Disposable danger

In 2001, the government imposed a strict ban on the use of 12 most dangerous pesticides like chlordane and mirex. But tonnes of unused and now outdated pesticides from around 22 locations across the country have not been disposed of yet. Since disposal is not possible in Nepal (the wastes can only be burnt in nuclear furnaces), it is extremely difficult to get rid of these hazardous wastes. The government needs adequate financial resources and a contractor for the ‘safe’ disposal. In addition, a high-level contract is required with industrialised nations that churn out pesticides. But there is no law for this. Germany, for instance, has, reportedly, refused to help Nepal in this regard saying that the request should come from the ‘top level.’ Moreover, activists argue that money is not the real deterrent. The delay has been caused, they say, mainly due to absence of implementation strategy for the disposal plan.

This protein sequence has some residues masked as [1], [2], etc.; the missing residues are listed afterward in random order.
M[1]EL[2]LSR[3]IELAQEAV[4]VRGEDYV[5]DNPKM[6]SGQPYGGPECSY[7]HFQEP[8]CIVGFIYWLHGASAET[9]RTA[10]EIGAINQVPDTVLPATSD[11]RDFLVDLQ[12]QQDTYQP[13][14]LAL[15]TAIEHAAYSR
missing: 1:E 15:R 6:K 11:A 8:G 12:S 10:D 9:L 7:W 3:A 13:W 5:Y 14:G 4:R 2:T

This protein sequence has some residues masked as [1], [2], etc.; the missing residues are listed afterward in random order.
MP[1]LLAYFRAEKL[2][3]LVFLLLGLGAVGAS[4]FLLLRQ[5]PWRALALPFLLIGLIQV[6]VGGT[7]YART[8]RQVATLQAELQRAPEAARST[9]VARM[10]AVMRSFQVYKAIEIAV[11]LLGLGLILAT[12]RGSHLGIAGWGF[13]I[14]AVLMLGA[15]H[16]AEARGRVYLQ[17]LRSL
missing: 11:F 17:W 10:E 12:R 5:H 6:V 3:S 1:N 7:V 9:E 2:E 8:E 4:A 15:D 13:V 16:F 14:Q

Clearly, successive governments have remained insensitive to the urgency of the disposal of those chemicals that have serious repercussion on the public health. In Nepal, it is the poor farmers and their children in the remote parts of the country who are exposed to these harmful pesticides as it is they who are directly involved in agriculture for which the pesticides are imported. In many villages, dumping sites are too close to the schools. The government has no choice but to seek international help. In this regard, the ongoing talks between the Nepal Government and UNIDO (UN Industrial Development Organisation) should receive high priority.